The dark side of analogy-making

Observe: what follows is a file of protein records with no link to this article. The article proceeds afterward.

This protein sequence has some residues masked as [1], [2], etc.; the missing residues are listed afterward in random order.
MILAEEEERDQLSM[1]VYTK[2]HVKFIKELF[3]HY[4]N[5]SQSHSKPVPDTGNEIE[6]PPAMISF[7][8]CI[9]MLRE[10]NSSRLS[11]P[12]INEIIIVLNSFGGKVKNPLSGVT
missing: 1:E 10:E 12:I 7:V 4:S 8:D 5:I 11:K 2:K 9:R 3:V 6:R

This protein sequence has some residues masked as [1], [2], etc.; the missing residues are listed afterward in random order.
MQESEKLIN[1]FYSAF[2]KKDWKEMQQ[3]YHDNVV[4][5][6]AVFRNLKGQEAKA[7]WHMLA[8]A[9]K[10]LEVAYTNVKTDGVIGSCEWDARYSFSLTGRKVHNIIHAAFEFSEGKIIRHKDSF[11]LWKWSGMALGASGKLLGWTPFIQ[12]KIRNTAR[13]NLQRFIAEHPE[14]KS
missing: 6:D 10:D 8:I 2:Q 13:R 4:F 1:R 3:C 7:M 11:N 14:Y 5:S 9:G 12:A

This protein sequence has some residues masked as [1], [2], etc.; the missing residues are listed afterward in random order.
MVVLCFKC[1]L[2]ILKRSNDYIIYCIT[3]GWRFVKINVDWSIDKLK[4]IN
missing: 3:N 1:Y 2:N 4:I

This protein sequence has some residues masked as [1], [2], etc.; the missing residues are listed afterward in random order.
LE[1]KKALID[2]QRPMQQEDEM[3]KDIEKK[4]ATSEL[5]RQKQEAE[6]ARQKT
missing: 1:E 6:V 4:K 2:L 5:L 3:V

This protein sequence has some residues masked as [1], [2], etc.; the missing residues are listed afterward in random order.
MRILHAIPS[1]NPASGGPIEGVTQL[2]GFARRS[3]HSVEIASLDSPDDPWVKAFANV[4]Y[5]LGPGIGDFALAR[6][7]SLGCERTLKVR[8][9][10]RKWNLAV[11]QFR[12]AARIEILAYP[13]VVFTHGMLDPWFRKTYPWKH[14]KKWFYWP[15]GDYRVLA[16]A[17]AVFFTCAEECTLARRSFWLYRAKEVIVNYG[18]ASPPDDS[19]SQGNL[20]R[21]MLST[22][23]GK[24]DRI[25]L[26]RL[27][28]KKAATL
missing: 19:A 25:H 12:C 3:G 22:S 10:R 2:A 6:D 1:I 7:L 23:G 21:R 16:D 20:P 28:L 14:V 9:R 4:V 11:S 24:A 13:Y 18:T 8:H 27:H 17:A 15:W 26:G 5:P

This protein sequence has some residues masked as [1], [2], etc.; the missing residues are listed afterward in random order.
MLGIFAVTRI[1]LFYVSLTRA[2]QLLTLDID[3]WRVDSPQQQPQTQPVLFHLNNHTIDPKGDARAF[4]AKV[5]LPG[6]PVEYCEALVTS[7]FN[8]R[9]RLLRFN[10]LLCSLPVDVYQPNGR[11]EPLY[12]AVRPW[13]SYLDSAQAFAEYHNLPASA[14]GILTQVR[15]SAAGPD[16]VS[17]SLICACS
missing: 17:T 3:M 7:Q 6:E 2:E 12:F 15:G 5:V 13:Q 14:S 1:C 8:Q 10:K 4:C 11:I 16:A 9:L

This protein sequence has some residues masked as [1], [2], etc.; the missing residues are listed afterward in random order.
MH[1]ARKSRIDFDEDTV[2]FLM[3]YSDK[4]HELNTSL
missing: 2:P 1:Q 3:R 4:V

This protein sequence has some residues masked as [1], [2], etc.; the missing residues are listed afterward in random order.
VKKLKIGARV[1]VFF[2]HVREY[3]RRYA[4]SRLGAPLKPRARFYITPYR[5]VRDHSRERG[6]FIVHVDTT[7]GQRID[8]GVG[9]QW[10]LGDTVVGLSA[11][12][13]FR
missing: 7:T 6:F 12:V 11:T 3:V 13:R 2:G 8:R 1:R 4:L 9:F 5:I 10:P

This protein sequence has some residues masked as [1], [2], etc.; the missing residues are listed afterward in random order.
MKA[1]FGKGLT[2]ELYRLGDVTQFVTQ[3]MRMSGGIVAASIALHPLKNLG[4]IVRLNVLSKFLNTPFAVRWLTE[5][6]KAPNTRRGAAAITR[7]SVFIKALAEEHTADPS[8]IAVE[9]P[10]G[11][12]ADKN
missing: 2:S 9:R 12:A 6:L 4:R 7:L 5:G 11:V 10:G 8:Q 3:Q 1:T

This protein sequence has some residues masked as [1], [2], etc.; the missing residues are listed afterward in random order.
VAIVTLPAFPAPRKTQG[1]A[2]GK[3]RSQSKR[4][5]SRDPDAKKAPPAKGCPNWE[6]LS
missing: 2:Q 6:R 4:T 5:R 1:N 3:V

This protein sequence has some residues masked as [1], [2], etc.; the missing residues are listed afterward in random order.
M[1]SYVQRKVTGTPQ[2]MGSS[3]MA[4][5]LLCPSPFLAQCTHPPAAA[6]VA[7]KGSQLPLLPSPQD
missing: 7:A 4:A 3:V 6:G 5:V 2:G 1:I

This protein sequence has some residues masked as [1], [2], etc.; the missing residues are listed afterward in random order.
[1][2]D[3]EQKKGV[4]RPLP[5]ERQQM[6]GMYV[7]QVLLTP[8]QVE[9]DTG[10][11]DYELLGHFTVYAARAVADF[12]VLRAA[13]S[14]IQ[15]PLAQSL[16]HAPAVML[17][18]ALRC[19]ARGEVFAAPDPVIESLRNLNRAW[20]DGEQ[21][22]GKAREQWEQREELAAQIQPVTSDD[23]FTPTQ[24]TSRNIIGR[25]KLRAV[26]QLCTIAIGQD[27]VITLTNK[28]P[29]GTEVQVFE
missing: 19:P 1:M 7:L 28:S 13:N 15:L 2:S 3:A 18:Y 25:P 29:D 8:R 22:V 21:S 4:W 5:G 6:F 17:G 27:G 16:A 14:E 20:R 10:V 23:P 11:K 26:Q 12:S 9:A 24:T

Analogy-making is the most beautiful manifestation of the fundamental property of human’s thought. It shows how the incoming information maps to the already memorized old one, and they both change until fit consistently. What we see depends on what we already know and vice versa, what we know depends on what we have already seen. It is broadly accepted that ability to make deep analogies is one of the strongest predictors of the intelligence, the creativity, the ability to understand causal relationships. However, analogy-making, being one of the strongest instrument of human though, may have a dark side too. There are examples in the literature how wrong analogies may produce various fallacies of human thought. Widespread beliefs in world conspiracy, superstitions, etc. could be a product of wrong analogies. Different effects of the known phenomena of confirmation bias are also modeled by the sub-processes of analogy-making. This paper systematizes different types of fallacies and possibilities how those effects could be modeled within a cognitive architecture are discussed.